Peonies on an Allotment
Ive written before about our collection of lactiflora cultivars, planted on an allotment in Cirencester, Gloucestershire, England but will do an update.
We started our collection in the autumn of 1989, with twelve plants from Kelways, Somerset. Pete spent a lot of time diving, so I decided to take half a plot with a chap I knew from Cub Scouts. Then he was offered the use of a neighbours garden for vegetable growing, so we ended up with all of a 100 foot by 20 foot plot. The soil was free-draining and fertile, but hideously overgrown and with lots of old raised beds. The profile of the plot was like foothills, and great care had to be taken not to fall down a hole.
Pete and I cleared and planted as we went, and enjoyed the gardening experience. As with all projects, you either wish for more, or wish youd never started. We took a second allotment in August 1996, which now has the grassy car park, vegetable compound, the big shed with water butts, a grassed area with three fruit trees, and an 8 foot by 4 foot wormery. Then we were offered a further plot, from Christmas Day 2001, which made us an L-shaped holding. This became the two lavender hedges, pinks, scabious, raspberries, another wormery, two sheds with more water butts, a paved area to sit, and my garden bit, which was supposed to look pretty, but really looks a mess. This year we have begun to tackle it, to make it fit my imagination.
That leaves 99 lactiflora cultivars, and a water tower, on the original allotment. They are lovely, beautiful, amazing and downright gorgeous. We cut them all, for friends to have as bunches an amazing few weeks of up at 6 to pick before we go to work. The flowers are left in buckets in the garage and distributed each evening last year we counted 2623, but some blooms atrophied or failed to open properly, so the total would be a little less.
This article is about the ruthless process of refining the plants we keep. Every year we record the number of flowers and condition of the plant. It becomes obvious that some varieties flower with energy and determination, and some are declining in vigour. We have had plants which produce buds which atrophy and some which look very promising but fail to open properly. It sounds heartless, but these plants are dug up and burnt. Some people ask why we dont give them away, but who would we offer a plant to if we did not want it ourselves? Only the very best will do.
This year we dug up three plants to move to my garden bit. They were 'Primevere', 'Prairie Afire' and 'Doris Cooper', all really lovely, but not able to hold their own with the others. 'Primevere' is a lovely creamy double, 'Prairie Afire' is a palest pink Japanese type with a fiery-tipped coloured centre. 'Doris Cooper' produces the biggest cream flowers we have ever seen just like a competition dahlia. She has only ever had three stems and blooms but who cares? She gives her all.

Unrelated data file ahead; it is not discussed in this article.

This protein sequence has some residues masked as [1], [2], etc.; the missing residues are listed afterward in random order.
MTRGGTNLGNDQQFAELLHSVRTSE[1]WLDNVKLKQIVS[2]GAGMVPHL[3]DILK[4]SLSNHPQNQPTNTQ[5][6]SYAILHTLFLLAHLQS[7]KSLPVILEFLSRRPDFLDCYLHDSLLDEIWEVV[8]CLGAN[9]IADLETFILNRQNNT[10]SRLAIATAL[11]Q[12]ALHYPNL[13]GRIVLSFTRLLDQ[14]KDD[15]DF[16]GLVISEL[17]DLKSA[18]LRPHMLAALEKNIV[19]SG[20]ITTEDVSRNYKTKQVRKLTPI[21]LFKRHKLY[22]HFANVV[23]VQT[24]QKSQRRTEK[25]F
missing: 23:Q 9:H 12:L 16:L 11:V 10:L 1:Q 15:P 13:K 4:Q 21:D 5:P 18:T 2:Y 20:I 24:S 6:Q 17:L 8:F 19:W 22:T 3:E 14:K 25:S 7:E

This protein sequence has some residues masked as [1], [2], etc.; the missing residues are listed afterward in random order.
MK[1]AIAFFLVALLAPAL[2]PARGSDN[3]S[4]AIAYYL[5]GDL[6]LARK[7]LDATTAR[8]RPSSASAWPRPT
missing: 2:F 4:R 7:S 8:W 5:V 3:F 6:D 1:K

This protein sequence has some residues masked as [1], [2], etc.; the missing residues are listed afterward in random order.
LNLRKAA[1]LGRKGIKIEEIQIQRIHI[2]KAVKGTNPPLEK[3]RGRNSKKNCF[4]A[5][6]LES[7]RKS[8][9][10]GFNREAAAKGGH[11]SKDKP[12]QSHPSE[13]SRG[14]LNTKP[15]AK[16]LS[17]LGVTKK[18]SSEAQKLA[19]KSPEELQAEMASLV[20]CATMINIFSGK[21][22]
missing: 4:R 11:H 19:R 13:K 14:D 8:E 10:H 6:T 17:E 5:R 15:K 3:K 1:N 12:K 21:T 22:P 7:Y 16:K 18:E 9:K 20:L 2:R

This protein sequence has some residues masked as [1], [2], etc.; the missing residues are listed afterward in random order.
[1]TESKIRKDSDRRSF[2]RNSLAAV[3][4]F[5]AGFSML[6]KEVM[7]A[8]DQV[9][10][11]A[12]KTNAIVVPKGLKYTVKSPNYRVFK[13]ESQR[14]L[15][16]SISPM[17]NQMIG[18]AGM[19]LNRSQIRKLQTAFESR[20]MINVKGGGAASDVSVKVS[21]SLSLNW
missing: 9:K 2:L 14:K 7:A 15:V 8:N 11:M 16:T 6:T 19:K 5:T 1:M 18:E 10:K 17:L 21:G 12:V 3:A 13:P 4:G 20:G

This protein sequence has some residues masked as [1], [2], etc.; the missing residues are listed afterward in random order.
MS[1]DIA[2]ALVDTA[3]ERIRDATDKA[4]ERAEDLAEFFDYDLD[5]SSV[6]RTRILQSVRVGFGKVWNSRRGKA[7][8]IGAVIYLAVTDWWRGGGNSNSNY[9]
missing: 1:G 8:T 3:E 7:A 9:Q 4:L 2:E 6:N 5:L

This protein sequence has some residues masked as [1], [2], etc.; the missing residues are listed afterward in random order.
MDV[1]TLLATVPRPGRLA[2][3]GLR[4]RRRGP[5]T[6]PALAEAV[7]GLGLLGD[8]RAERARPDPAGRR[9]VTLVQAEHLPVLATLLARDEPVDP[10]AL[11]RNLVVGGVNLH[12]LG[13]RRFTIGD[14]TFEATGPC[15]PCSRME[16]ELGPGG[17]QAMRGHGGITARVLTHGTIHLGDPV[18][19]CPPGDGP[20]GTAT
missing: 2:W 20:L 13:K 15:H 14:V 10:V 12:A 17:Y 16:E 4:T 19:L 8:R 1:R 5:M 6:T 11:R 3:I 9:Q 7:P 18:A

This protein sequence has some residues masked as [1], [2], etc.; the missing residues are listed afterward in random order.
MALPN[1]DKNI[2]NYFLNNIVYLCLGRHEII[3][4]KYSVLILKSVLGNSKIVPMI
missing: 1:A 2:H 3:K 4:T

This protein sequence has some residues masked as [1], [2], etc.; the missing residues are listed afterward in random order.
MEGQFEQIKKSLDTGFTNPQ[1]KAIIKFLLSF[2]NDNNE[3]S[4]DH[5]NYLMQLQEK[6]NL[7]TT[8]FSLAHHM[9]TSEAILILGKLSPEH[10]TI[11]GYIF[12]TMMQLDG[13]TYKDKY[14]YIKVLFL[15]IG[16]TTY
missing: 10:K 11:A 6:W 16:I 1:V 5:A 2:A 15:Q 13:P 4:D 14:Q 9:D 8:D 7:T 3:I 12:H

Three more we divided and re-planted the divisions 'Gay Paree', 'Duchesse de Nemours' and one which may be 'Kelways Queen'. 'Gay Paree' wow ! think Blackpool rock a fantastic pink guard and a creamy cushion with occasional shocking pink tufts and 42 flowers on an eight year old plant. 'Duchesse de Nemours' we had two plants, and divided one this year. The second plant was bought as 'Laura Dessert' but wasnt. Steady, reliable and generous who can ask for more. 'Kelways Queen' or Topsy - arrived with no label, and there were two plants in the bottom of a box of new babies so we called them both the same. This one is cream, blush and pink and exquisite.
The fate of five poor doers was to join the autumn bonfire gone, and we will try to forget them disappointment in paeony growing is an occupational hazard. How exciting to wait for a new paeony to bloom and the joy when it is a good one, and may be better than the one we thought we had bought. Some scrawny things just resemble a small acer, and have no intention of flowering two of them this year, but I now know that it is not always the variety at fault, but just a bad specimen of that variety.
'Myrtle Gentry' was such a beautiful blush flower, and we enjoyed it so much that we bought a second one. It gradually dawned on us that the number of blooms were decreasing, and then the buds atrophied both of them were prone to this, and are now blooming wildly in paeony heaven. One zonking great Chinese thing from Kelways, who sold some a few years ago with English names, was determined to take over the whole plot, but the flowers did not open properly, so it had to go.
We bought new plants to replace the good, the bad and the ugly, and after Pete had dug halfway down to the Underworld to remove roots like giant rhubarb, we can have a period of quiet joy and expectation of silky petals, gentle perfume, glorious colours and fabulous flowers, which is the paeony season with the Johnsons.
First published in the Peony Group Newsletter, Spring 2009
and subsequently in Cornucopia Issue 26.
© Copyright for this article: Penny Johnson
This article was taken from a copy of Cornucopia that was published in 2010. You could be reading these articles as they are published to a national audience, by subscribing to Cornucopia.